Update: Dreamweaver CS4
The latest version of Dreamweaver (CS4 currently) now has integrated Subversion support, thankfully, which means that cloaking the .svn files is no longer necessary as DW will ignore them by default. You can configure the site to connect directly to your subversion server but in our experience unless that is a repository on the local network, it adds a painfully long pause every time you try to open a file whilst it’s checking it out from the repository. Better to use Tortoise or Versions, methinks but plus points for Adobe for incorporating this feature.
Subversion using Versions, Tortoise, Beanstalk & Dreamweaver
You can set up your own local subversion server but we find it’s easier to have our Subversion repositories hosted on the net – that way we can access them at any time. Here at Karyx we use a service called Beanstalk ( http://www.beanstalkapp.com/ ) – it lets you have a number of repositories for free and shows in a very pleasant and picturesque way all the changes that have recently taken place on the repository. You can even use it to compare different versions of files, to see where a change may have been made.
We recommend TORTOISESVN for pc (it integrates directly with Explorer in a context menu) or VERSIONS for mac (Versions is a brilliant piece of easy-to-use and well-engineered software). Get them here:
TORTOISE SVN (pc)
SUBVERSION SET UP
Setting up a local repository can be a bit of a faff but once it’s in place, it’s pretty painless to use. Our recommended method is:
1. create an empty repository on the server (beanstalk)
2. check it out locally to a new folder on your development machine
3. copy your project files into the new folder
4. highlight the files, right-click and choose “add” to add them into your repository
5. “Commit” the files
Note that when you check out the repository, it will ask you for a destination folder. Bear in mind that both TortoiseSVN and Versions will create a subfolder with the name of your repository in it, in whichever destination folder you choose, so you can nominate your root ‘Projects’ or ‘Sites’ folders as a destination. I know this sounds a bit arcane but if you create a dedicated folder to put the repository in, you will very likely end up with a path like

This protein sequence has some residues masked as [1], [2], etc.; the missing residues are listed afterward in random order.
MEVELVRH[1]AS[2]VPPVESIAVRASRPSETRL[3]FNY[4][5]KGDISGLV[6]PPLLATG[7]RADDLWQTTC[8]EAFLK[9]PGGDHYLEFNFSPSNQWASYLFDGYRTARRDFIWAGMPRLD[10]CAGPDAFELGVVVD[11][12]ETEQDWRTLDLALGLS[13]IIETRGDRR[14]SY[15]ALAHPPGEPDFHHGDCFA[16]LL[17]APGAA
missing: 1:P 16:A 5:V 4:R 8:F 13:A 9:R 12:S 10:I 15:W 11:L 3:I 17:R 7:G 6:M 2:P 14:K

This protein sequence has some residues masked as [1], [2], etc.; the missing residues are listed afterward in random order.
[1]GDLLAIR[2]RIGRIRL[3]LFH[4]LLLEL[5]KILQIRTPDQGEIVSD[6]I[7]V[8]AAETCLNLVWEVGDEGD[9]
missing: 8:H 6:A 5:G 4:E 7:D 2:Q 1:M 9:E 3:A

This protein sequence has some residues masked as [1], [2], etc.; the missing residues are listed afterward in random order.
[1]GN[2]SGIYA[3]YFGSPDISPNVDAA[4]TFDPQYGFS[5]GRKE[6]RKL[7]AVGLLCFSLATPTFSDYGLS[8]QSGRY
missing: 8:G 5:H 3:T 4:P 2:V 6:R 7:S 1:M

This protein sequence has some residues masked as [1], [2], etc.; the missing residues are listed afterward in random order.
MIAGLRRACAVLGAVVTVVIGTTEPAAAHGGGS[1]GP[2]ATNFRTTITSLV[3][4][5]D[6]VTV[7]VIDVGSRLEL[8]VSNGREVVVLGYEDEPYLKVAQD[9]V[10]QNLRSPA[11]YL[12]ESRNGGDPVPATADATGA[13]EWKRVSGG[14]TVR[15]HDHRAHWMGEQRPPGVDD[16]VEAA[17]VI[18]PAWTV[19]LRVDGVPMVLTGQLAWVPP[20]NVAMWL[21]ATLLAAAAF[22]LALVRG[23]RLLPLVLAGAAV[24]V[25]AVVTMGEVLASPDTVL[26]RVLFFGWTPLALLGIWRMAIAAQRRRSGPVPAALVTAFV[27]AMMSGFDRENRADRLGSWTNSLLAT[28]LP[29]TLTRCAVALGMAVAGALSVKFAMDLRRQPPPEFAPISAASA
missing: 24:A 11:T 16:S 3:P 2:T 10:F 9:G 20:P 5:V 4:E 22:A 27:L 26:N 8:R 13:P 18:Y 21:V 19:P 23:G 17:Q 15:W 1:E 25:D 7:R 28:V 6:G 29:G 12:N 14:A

Now you will find you have a local subversion repository that is connected to the subversion server. Any file changes within this folder will now be tracked, although you will have to “Commit” any changed files to the subversion server to make the changes official.
BASIC USE OF SUBVERSION
When other users make changes to the files, you should highlight your local folder (in Explorer | Windows), or choose the working directory (in Versions | Mac) and then choose “Update” to go and grab the latest version of the changed files. Versions helpfully indicates remote file changes in it’s file list.
Dreamweaver works pretty well with Subversion and Subversion wipes the floor with Dreamweaver’s Check-in/Check-out features. There’s a 3rd party extension you can install to do Commits and Updates but our preferred method is to use the software described above.
One thing though – if you are testing your code by deploying to a remote server and you select a folder to upload, Dreamweaver will also upload the hidden version control folders (.svn files) – not good. A work around is to download and install this extension:
This works by cloaking the subversion folders, so you need to have cloaking enabled in Dreamweaver. Also it’s not automatic, so when you have your basic site checked in to Subversion, you need to go to the Commands menu and then choose Cloak SCM Directories option. You will need to do this whenever you create a new directory. Alternatively, just make sure you upload selected files and not folders.
MORE ON SUBVERSION
There’s a definitive guide to subversion here:
or a “designers” guide here:
and here’s some advice on commenting your commits:
I hope this all helps. Subversion is definitely worth getting into if you want to stay confident in your code!